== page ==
Figure 6-11.Carpet installation.
Stone or concrete floors that have surface ridges or
cracks should be treated beforehand with a
floor-leveling compound to reduce carpet wear. These
liquid compounds are also useful for sealing the surface
of dusty or powdery floors. A thin layer of the
compound, which is floated over the floor, will keep dust
from working its way up through the underpayment and
into the carpet pile.
The best carpeting for concrete and hard tile
surfaces is the indoor-outdoor type. The backing of this
carpet is made of a closed-pore type of either latex or
vinyl foam, which keeps out most moisture. It is not wise
to lay any of the standard paddings on top of floor tiles
unless the room is well ventilated and free of
condensation. Vinyl and asbestos floor tiles accumulate
moisture when carpeting is laid over them. This
condensation soaks through into the carpet and
eventually causes a musty odor. It can also produce
The standard fastening methods are with tacks or by
means of tackless fittings. Carpets can also be loose-hid
with only a few tacks at entrances. Carpet tack lengths
are 3/4 and 1 inch. The first is long enough to go through
a folded carpet hem and anchor it firmly to the floor (fig.
6-11, view A). The 1-inch tacks are used in corners
where the folds of the hem make three thicknesses.
Tackless fittings (fig. 6-11, view B) are a convenient
fastening method. They consist of a 4-foot wooden
batten with a number of spikes projecting at a 60° angle.
The battens are nailed to the floor around the entire
room, end to end and 1/4 inch from the baseboard, with
the spikes facing toward the wall. The spikes grip the
backing of the carpet to hold it in place. On stone or
concrete floors, the battens are glued in place with
Though cushion-backed carpeting can stay in place
without fastening, securing with double-face tape is the
preferred method. Carpets can also be attached to the
floor with Velcro tape where the frequent
removability of the carpet for cleaning and maintenance
is a factor.
To install a carpet, you will need a hammer, large
scissors, a sharp knife, a 3-foot rule, needle and carpet
thread, chalk and chalk line, latex adhesive, and carpet
tape. The only specialized tool you will need is a carpet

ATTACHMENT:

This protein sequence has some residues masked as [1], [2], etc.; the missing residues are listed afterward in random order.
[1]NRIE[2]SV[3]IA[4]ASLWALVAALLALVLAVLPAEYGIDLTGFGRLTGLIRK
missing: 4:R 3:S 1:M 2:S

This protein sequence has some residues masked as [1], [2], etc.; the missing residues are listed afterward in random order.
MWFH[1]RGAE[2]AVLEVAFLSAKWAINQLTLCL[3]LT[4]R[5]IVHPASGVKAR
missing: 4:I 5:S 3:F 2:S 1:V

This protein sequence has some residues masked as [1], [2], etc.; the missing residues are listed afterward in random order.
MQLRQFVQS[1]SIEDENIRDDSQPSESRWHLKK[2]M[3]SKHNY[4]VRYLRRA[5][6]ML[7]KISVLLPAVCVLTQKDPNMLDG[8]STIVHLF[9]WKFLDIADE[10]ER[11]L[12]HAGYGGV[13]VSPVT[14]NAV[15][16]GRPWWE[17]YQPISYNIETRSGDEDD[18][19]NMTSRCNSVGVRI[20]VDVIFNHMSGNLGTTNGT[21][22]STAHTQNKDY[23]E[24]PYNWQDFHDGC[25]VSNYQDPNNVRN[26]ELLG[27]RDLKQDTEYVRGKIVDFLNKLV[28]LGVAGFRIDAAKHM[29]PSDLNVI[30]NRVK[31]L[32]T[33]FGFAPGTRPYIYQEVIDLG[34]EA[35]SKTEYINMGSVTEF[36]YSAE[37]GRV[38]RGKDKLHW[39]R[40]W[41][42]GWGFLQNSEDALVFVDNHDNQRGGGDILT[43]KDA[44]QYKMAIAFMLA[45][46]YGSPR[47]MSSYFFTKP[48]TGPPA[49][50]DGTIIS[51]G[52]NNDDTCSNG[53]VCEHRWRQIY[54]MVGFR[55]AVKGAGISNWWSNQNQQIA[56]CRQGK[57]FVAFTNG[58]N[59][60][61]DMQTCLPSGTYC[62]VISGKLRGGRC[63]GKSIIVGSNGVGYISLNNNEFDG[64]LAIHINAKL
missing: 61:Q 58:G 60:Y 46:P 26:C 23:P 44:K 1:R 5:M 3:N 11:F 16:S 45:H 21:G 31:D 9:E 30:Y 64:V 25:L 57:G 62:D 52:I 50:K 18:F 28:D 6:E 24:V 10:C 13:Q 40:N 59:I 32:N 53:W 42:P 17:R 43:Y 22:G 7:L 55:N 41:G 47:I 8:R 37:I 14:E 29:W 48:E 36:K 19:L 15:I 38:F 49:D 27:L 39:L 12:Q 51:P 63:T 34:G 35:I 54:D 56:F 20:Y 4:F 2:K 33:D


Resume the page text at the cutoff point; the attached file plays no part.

stretcher, often called a knee-kicker.
Before starting the job, remove all furniture and any
doors that swing into the room. When cutting the carpet,
spread it out on a suitable floor space and chalk the exact
pattern of the room on the pile surface; then cut along
the chalk line with the scissors or sharp knife.
Join unseamed carpet by placing the two pieces so
the pile surfaces meet edge to edge. Match patterned
carpets carefully. With plain carpets, lay each piece so
the piles run the same way. Join the pieces with carpet
thread, taking stitches at 18-inch intervals along the
seam. Pull the carpet tight after each stitch to take up
slack. Sew along the seam between stitches. Tuck any
protruding fibers back into the pile. Carpet can also be
seamed by cementing carpet tape to the backing threads
with latex adhesive.
Open the carpet to room length and position it
before starting to putdown the padding. The pile should
fall away from windows to avoid uneven shading in
daylight. Fold one end of the carpet back halfway and
put the padding down on the exposed part of the floor.
Do the same at the other end. This avoids wrinkles
caused by movement of the padding.
To tack start at the corner of the room that is formed
by the two walls with the fewest obstructions. Butt the
carpet up against the wall, leaving about 1 1/2 inches up
the baseboard for hemming. Attach the carpet
temporarily with tacks about 6 inches from the
baseboard along these two walls. Use the knee-kicker to
stretch the carpet, first along the length, then the width,
Start from the middle of the wall, stretching alternately
toward opposite comers. When it is smooth, tack down
the stretched area temporarily.